It is one of those fascinating details that Portsmouth had two AEC double-deckers pre-war, both were numbered 35, and both had comparatively short lives. Our featured Regent was destroyed in the air-raid of 10 March 1941, and only the engine was salvaged and sold to Nottingham Corporation. The previous 35 was an AEC "B"-type purchased in 1926 from LGOC via a dealer(new c.1913) with a Dodson body, along with ten other Dodson bodies, which were used on the original 10 Thornycroft Js. It didn’t last long, but in it’s short career it was re-registered from LF 9344 to BK 2342 (transferred from a service vehicle), and had it’s body replaced by one of the Wadham bodies from the original Thornycrofts, albeit cut down to a single-decker! It was withdrawn from PSV use in 1927, and was used as a petrol tender until 1930 – probably to keep the thirsty Karrier 6-wheelers going in service.

Michael Hampton

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30/05/12 – 07:21

Thank you, Michael, for the additional information, especially that of the first 35 and its interesting life.
You mention the air raid of 10th March 1941 (with the loss of quite a few vehicles, including two Crossley Condors) but I’ve never seen mention of which depot it was. I assume from the loss of buses, not trolleybuses, that it was North End and not Eastney.

Chris Hebbron

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30/05/12 – 13:30

Thanks Chris for your kind comments. All the books and notes I have state that it was Eastney depot which was badly damaged on 10th March 1941, destroying ten buses, and damaging others. Both trolleybuses and motorbuses were kept at North End and Eastney depots. My source says that the incendiary bombs hit the bus garage and workshops. There was also damage across the city, and several major trolleybus routes had to be curtailed until wiring and road repairs were completed. There was bomb damage at North End depot, too (date not given), but this was restricted to store rooms, no vehicles apparently involved. But no trolleybuses received major war damage at either Eastney, North End, or on the streets.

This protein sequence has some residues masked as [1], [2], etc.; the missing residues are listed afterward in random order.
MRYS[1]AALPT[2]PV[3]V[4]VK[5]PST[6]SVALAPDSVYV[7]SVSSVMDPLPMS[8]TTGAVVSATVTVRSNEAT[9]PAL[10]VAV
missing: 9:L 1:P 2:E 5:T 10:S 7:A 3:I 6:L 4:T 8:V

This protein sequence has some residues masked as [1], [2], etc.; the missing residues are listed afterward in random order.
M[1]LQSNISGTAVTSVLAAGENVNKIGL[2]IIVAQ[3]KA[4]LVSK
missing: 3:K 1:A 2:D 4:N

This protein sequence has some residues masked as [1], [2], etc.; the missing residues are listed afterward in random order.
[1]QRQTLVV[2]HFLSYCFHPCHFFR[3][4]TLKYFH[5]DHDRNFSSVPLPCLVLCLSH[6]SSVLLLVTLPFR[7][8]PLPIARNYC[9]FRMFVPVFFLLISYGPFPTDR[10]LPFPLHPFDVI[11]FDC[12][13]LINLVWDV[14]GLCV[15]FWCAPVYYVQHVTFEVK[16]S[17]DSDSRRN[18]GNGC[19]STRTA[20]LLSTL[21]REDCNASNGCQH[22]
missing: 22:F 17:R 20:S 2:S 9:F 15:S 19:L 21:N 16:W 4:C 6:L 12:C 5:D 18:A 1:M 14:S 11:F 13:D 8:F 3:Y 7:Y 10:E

Michael Hampton

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30/05/12 – 17:37

DSCN1173

Last year I visited the Transport Museum in Johannesburg a took a photo of an AEC Regent radiator mounted on a sub-frame with a 8.8 litre engine circa 1935.
The stored exhibit had lost its the AEC triangle badge but does have "Regent" and "Oil Engine" plates on the radiator wire mesh as well as the spline for a starter handle. I would have posted this photo sooner but made the previous entry when on holiday. Chris, please keep posting these lovely pre-war photos of Portsmouth Corporation.

Richard Fieldhouse

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31/05/12 – 10:50

Well, Richard, what an unusual find and way to prove a point! As for other ‘Pompey’ photos, I’ve a couple more up my sleeve. The quick and sad end of CPPTD, I try to keep at the back of my mind!

Chris Hebbron


 

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Old Bus Photos from Saturday 25th April 2009 to Tuesday 17th September 2019